Research Article: Characterization of Chlorella sorokiniana growth properties in monosaccharide-supplemented batch culture

Date Published: July 3, 2018

Publisher: Public Library of Science

Author(s): Shuaijie Chai, Jianan Shi, Teng Huang, Yalu Guo, Jian Wei, Meicen Guo, Liyun Li, Shijuan Dou, Lijuan Liu, Guozhen Liu, Yiu Fai Tsang.

http://doi.org/10.1371/journal.pone.0199873

Abstract

To reveal growth properties of Chlorella sorokiniana UTEX 1230, four monosaccharides (glucose, fructose, galactose and xylose) were individually supplemented into medium as carbon sources for the cultivation of C. sorokiniana UTEX 1230. Supplementation with glucose increased OD750, biomass and lipid yield but decreased protein abundance per unit dry weight of biomass under all concentrations examined, the maximum OD750, biomass and lipid yield increased 2.04, 6.78 and 12.43 times, respectively, compared with autotrophic controls. A low concentration of glucose (<4 g/L) simultaneously promoted the biosynthesis of chlorophylls and protein abundance per unit culture volume, but decreased the lipid content per unit dry weight of biomass and all supplemented glucose can be exhausted within 7 days. Higher glucose concentrations (≥4 g/L) decreased the biosynthesis of chlorophylls and protein abundance per unit culture volume, but increased the lipid content per unit dry weight of biomass. In glucose supplemented scenario, C. sorokiniana UTEX 1230 growth was light-independent. Supplementation with fructose promoted C. sorokiniana UTEX 1230 growth to a much lesser extent compared with glucose, whereas supplementation with galactose had no effect and supplementation with xylose even inhibited growth. Our findings represent basic experimental data on the effect of monosaccharides and can serve as the basis for a robust cultivation system to increase biomass and lipid yield.

Partial Text

Because large-scale use of fossil fuels has caused severe environmental pollution and is leading to their depletion, the development and use of renewable and sustainable energy sources is needed. In recent years, bioenergy has emerged as an attractive option because it can be produced from a variety of feedstocks, including vegetable oils, seed oils and other lipid-rich biomass materials [1–3]. Large-scale cultivation of oil crops is limited, however, by low oil yields and competition with agricultural land. Microalgae are theoretically more promising bioenergy resources offering significant advantages, such as fast growth [4], short growth cycles, high lipid yields [5], bioactive compounds production [6] and the ability to grow on non-crop lands and in salt water [7–11] or waste water [12]. While primary technologies involving microalgae cultivation and lipid extraction have already been established [13], low yields and high bioenergy costs are key bottlenecks to industrial-scale exploitation of microalgae. Overcoming these challenges will require major efforts to optimize cultivation systems and further elucidate the mechanisms underlying lipid biosynthesis.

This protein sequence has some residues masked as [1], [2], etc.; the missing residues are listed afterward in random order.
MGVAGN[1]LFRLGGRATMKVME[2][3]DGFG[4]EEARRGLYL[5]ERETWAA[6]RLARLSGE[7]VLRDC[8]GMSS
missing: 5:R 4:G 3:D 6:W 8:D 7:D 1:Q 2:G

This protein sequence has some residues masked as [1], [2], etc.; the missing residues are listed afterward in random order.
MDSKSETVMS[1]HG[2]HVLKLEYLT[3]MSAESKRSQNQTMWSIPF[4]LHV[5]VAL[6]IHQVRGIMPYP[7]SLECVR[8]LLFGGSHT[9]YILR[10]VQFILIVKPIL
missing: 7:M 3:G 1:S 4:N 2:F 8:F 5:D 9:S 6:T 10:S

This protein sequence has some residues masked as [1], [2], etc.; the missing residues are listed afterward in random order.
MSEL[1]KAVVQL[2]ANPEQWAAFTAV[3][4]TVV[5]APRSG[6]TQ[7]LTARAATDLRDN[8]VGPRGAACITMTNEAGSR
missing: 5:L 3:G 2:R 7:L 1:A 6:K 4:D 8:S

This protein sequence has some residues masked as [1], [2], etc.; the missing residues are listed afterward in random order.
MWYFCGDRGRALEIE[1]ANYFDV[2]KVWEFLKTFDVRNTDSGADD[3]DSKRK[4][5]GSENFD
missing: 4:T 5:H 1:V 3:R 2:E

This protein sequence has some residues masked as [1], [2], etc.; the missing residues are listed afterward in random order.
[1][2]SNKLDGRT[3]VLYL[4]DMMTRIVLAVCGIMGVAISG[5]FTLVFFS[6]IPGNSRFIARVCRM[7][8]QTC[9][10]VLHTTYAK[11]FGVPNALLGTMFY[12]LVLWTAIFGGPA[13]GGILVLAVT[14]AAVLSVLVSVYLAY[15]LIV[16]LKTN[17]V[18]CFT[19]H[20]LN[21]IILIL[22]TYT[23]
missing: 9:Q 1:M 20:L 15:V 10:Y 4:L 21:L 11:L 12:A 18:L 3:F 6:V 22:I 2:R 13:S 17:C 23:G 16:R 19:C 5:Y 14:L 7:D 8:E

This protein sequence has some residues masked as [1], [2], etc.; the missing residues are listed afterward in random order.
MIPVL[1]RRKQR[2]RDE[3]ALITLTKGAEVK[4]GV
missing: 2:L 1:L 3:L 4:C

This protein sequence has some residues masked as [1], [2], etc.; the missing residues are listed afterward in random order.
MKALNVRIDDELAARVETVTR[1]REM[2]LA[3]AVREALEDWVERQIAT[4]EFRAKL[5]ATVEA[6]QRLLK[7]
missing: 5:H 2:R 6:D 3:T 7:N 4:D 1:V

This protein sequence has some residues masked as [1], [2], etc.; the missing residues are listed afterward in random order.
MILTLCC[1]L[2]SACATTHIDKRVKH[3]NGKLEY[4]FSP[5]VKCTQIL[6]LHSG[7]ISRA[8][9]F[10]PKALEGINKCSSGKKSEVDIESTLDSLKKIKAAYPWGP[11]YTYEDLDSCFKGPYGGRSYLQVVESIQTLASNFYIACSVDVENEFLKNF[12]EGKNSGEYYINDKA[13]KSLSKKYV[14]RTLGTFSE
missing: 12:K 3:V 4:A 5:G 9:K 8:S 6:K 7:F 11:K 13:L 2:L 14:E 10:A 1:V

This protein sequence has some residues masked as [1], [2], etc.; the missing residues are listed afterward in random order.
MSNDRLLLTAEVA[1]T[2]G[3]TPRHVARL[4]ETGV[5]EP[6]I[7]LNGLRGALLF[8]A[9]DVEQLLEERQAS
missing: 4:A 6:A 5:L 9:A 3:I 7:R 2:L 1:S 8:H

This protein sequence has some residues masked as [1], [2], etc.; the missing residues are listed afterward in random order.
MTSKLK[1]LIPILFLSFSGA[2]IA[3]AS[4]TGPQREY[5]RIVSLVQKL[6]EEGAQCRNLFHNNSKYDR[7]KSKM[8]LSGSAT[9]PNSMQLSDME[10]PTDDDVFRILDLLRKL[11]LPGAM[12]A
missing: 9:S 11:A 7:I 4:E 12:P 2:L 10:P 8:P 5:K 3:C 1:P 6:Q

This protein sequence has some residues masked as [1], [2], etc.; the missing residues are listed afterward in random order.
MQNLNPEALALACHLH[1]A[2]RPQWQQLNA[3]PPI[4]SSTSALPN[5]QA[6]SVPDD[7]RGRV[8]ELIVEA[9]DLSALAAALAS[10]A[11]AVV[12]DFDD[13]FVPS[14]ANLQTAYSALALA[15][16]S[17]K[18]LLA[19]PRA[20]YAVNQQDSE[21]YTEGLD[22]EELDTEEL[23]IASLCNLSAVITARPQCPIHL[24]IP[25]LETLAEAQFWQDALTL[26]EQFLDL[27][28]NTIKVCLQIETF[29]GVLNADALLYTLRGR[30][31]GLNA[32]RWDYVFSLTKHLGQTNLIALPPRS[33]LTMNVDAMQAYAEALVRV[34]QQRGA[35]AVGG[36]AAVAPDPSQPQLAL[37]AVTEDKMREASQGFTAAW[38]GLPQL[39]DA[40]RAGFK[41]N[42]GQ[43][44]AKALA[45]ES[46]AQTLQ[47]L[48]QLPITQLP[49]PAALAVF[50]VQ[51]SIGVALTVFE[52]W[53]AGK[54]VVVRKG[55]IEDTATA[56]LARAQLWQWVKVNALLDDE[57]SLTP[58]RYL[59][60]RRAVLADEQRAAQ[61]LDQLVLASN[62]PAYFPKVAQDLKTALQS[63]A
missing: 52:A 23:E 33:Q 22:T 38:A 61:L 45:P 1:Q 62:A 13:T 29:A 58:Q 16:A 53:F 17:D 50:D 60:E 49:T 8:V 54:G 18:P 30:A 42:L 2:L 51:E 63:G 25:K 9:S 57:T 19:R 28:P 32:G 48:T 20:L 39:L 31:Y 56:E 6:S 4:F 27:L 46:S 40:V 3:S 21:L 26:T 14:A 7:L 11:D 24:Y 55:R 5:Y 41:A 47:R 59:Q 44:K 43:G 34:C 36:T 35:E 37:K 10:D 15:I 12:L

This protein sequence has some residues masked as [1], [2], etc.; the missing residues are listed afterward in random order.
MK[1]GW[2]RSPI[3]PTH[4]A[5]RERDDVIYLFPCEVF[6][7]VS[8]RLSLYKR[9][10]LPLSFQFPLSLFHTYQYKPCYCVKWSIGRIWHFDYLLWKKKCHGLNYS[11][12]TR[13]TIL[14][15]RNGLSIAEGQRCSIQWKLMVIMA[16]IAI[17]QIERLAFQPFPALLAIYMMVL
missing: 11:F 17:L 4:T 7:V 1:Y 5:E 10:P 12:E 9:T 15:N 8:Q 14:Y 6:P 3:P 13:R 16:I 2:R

Four monosaccharides (glucose, fructose, galactose and xylose) were individually supplemented into medium as carbon sources for the cultivation of C. sorokiniana UTEX 1230. It was found that supplementation with glucose promoted the growth of C. sorokiniana UTEX 1230 dramatically. Supplementation with fructose promoted C. sorokiniana UTEX 1230 growth to a lesser extent compared with glucose, whereas supplementation with galactose had no effect and supplementation with xylose inhibited growth.

 

Source:

http://doi.org/10.1371/journal.pone.0199873